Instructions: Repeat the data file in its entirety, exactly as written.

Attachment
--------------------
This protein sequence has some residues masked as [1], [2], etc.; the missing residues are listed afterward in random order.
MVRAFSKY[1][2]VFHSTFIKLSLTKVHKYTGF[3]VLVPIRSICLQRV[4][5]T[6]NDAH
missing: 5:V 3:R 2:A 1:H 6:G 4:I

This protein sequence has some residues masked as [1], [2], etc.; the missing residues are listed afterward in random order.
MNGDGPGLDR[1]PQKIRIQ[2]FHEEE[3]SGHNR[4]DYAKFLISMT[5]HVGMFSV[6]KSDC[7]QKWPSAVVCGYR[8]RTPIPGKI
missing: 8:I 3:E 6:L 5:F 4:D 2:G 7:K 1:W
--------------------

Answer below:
This protein sequence has some residues masked as [1], [2], etc.; the missing residues are listed afterward in random order.
MVRAFSKY[1][2]VFHSTFIKLSLTKVHKYTGF[3]VLVPIRSICLQRV[4][5]T[6]NDAH
missing: 5:V 3:R 2:A 1:H 6:G 4:I

This protein sequence has some residues masked as [1], [2], etc.; the missing residues are listed afterward in random order.
MNGDGPGLDR[1]PQKIRIQ[2]FHEEE[3]SGHNR[4]DYAKFLISMT[5]HVGMFSV[6]KSDC[7]QKWPSAVVCGYR[8]RTPIPGKI
missing: 8:I 3:E 6:L 5:F 4:D 2:G 7:K 1:W